Marko Tsourkan Designs 240 mm Wa Gyuto 52100
My good friend, Øivind, just got a blade from Marko Designs. A 240 mm Wa gyuto in 52100 steel with a new type of D handle. Marko's own design.
In the package was also a Marko Designs diamond loaded felt strop with a very nice hardwood base with rubber anti-skid feet. He requested me to try it out and do a review on it, and as I had really been looking forward to try out Marko's knives, I jumped at the opportunity. If I kept it long enough, just sitting perfectly still, maybe he would forget all about it....
Marko Tsourkan from NY should be no stranger to any of us knife nuts. He is a well renowned and very skillful maker of handles mainly for kitchen knives. Further he is a perfcectionist to his very fingertips and his impeccable work stands as a reference to many of us in the knife collecting/ using/ sharpening business.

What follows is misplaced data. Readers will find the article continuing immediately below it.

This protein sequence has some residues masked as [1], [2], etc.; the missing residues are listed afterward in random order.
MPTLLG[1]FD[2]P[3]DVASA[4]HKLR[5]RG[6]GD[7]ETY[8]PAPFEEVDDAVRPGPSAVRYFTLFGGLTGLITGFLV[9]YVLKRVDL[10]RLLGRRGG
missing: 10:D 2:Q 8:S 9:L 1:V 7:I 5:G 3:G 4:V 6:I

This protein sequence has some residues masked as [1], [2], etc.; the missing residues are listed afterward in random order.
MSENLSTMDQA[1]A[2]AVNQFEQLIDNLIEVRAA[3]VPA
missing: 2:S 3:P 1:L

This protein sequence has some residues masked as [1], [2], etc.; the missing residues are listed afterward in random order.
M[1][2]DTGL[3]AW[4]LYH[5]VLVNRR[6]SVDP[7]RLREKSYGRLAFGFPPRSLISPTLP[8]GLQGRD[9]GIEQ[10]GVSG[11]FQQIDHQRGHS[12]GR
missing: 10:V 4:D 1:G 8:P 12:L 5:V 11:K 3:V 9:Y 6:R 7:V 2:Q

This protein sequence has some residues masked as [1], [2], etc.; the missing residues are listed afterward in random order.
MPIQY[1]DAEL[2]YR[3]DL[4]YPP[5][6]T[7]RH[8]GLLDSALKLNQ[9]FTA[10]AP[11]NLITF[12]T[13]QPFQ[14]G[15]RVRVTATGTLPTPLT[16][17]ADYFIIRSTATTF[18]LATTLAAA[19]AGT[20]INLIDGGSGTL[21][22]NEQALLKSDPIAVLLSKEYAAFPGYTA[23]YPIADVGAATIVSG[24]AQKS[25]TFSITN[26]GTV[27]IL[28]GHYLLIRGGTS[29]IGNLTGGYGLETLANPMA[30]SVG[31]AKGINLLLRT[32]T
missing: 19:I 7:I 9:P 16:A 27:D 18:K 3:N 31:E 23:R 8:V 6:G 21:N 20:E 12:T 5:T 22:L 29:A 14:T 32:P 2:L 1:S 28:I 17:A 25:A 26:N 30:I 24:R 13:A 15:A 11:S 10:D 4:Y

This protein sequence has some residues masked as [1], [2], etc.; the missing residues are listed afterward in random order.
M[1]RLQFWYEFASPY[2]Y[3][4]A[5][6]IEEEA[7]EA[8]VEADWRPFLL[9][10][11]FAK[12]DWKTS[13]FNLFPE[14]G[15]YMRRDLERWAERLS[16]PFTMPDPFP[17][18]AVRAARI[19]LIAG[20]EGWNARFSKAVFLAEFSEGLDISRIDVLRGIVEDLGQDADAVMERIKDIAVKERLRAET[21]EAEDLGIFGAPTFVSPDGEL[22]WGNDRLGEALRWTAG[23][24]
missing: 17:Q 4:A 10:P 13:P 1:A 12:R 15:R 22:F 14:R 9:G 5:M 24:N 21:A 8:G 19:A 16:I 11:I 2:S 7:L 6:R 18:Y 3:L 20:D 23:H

As you know, since last year Marko has expanded his business, toning down the handle making and starting up the design and production of his own line of knives for the professional chef and the discerning home cook. His goal is to equal or surpass the cutting ability of the Shigefusa using modern PM steels that will allow for an unbeatable edge wear resistance and ease of sharpening. Just what you want in a professional kitchen. You want a knife that cuts about anything pretty effortlessly (is that a word?), is easy to sharpen and stays sharp for a full shift in a busy kitchen. You want a knife with these qualities that is versatile, so you can do with fewer knives. (Who would possibly want fewer knives, you ask, but you know what I mean).